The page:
Friday, August 19, 2011

Gene Shay — Philly Folkfest emcee for 50 years

For Journal Register News Service

He’s an American folk music icon. But he’s also our Main Line neighbor. A more gentle man would be hard to find.
Gene Shay is known and respected nationwide as the founder and emcee of the annual Philadelphia Folk Festival and as the unhurried, welcoming voice of Sunday night’s folk music radio program (WXPN 88.5 FM, 8 - 11 p.m. and As the producer or host of untold numbers of folk concerts, record albums and events; and more recently as the doyen of on-air folk music on the Internet (, Wednesdays and Saturdays, 5 - 7 p.m.) and satellite (Sirius XM: The Village, Sunday, 6 - 8 p.m.), he is truly in a class by himself.
No one else anywhere does what he has done for more than 50 years. As he put it recently, “I’m not one to boast, but it’s just a fact that no one has the experience, knowledge and network that I have.”
Shay will receive a well-deserved honor at the folk festival’s 50th anniversary on Sunday, Aug. 21. At his side will be his wife, Gloria, with whom he is also sharing a 50th anniversary, and their daughters, Rachel and Elana, and their families.
He reflects quietly, “I think I am the only person who has been on the festival stage every one of those 50 years.”
Born Ivan Shaner, he grew up in Nicetown (North Philadelphia), the eldest child in a Jewish family. Forbidden to play near busy Germantown Avenue, he spent most play-time indoors.
“I listened to a lot of radio,” he recalled. “I loved all the music: classical, jazz, traditional folk, show tunes. As long as I can remember, I wanted to be a radio announcer.”
Much to his sisters’ annoyance, “I practiced all the time,” he explained. He wrote scripts for himself, imitating announcers’ voices. He’d regale the family with recitations of food containers’ labels and play-by-play descriptions of their household activities. By the time he was 16, he had developed his distinctive sound.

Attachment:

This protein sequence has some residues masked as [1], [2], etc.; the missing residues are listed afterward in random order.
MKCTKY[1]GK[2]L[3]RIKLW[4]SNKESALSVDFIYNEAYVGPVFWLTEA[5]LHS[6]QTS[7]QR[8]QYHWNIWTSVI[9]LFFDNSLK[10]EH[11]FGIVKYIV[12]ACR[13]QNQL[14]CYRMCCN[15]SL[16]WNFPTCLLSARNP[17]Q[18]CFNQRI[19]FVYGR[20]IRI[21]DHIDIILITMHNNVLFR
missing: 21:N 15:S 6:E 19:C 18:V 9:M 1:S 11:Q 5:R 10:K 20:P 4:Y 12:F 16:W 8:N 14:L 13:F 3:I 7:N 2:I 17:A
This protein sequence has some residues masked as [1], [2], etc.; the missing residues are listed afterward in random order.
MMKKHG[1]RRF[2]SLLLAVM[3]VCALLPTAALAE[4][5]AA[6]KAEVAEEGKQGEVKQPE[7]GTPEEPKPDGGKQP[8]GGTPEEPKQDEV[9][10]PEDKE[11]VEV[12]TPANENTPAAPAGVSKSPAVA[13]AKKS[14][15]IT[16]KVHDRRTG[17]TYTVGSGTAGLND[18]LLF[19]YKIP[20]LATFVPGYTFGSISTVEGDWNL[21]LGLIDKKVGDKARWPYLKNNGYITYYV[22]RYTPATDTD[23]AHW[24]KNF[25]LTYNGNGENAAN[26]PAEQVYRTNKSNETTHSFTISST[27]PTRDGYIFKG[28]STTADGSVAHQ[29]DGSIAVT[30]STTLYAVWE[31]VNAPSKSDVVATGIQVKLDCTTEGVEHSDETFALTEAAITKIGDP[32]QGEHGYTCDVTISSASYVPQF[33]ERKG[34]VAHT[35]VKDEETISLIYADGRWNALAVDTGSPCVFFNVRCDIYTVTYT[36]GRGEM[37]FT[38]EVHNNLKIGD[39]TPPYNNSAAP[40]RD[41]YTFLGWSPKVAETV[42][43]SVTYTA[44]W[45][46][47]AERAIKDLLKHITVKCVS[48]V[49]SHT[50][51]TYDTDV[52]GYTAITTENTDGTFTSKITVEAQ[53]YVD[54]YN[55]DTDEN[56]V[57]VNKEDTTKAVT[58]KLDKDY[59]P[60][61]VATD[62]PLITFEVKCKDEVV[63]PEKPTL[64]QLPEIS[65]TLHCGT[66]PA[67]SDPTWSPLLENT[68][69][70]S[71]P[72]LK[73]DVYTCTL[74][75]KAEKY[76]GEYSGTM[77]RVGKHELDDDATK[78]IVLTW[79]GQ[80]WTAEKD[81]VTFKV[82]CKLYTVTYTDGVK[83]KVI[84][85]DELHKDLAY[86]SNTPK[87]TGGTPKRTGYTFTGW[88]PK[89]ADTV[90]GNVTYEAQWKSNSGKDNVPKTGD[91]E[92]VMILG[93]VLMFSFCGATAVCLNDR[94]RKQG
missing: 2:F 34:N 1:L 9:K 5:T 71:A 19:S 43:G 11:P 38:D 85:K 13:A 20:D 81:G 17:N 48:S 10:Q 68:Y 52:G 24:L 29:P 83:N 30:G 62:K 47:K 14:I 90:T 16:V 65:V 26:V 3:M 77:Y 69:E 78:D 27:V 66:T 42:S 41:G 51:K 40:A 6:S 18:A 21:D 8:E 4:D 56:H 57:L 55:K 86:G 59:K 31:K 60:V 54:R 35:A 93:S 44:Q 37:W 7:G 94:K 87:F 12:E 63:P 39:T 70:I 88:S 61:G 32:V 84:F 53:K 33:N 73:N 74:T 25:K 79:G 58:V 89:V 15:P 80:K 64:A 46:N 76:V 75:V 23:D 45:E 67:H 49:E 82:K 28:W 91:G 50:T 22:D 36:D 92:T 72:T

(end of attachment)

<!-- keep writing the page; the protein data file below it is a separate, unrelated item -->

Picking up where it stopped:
As soon as he arrived at Temple University, he became a communications major and worked at WRTI radio station. After a stint in the Army between wars (he volunteered the day after graduation), he was hired immediately upon his first professional audition at WHAT. Puzzled when the station manager asked him what name he was going to use on the air, he realized that Cold War listeners might not trust a man with a Russian name. He became Gene Shay.
When the host of WHAT’s Sunday evening folk music show retired, Shay was asked to take it on. The folk genre had been purely traditional music, but now “the national folk scene was just taking off with singer-songwriters.” He has captained the show through seven different stations.
Newlyweds Gene and Gloria joined the fledgling Philadelphia Folksong Society (PFS). Soon, David Hadler, a fellow PFS board member, approached him suggesting that they organize an outdoor concert. They pitched it to the board and became the founders of the weekend-long Philadelphia Folk Festival. Proudly, Shay explains, “You know, the Festival is run entirely by the Folksong Society, entirely by volunteers. It has never been sponsored by any governmental or private entity.”
As life became more hectic for the growing family, Shay shifted his career into promotions and public relations, and had to let go of running the festival, but “stayed with what I do best: emceeing and advising on talent.”
Shay marvels at the folk festival’s enduring success.
“Many people treat it as a family vacation and reunion, with generations gathering. There’s always a sense of community, which is an essential part of folk music.”
During its 50 years, the festival has always been an evolving mix of traditional artists and acoustic singer/songwriters, balancing stalwart performers with budding talent. Through it all, there has been one constant: the soft-spoken, mild-mannered, always-ready-with-a-joke emcee Gene Shay, the “folk DJ.”

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